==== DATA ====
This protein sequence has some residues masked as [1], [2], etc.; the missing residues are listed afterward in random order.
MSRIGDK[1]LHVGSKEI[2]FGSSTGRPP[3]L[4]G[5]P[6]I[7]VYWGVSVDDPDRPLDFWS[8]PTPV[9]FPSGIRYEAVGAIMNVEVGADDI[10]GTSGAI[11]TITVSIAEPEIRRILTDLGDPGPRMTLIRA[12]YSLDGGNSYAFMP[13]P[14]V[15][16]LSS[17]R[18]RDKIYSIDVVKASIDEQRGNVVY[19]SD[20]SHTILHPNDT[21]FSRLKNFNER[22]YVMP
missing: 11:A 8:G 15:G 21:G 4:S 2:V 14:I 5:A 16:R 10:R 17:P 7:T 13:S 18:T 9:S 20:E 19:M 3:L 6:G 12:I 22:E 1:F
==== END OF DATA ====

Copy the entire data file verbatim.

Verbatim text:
This protein sequence has some residues masked as [1], [2], etc.; the missing residues are listed afterward in random order.
MSRIGDK[1]LHVGSKEI[2]FGSSTGRPP[3]L[4]G[5]P[6]I[7]VYWGVSVDDPDRPLDFWS[8]PTPV[9]FPSGIRYEAVGAIMNVEVGADDI[10]GTSGAI[11]TITVSIAEPEIRRILTDLGDPGPRMTLIRA[12]YSLDGGNSYAFMP[13]P[14]V[15][16]LSS[17]R[18]RDKIYSIDVVKASIDEQRGNVVY[19]SD[20]SHTILHPNDT[21]FSRLKNFNER[22]YVMP
missing: 11:A 8:G 15:G 21:G 4:S 2:V 14:I 5:A 16:R 10:R 17:P 7:T 13:S 18:T 9:S 20:E 19:M 3:L 6:G 12:I 22:E 1:F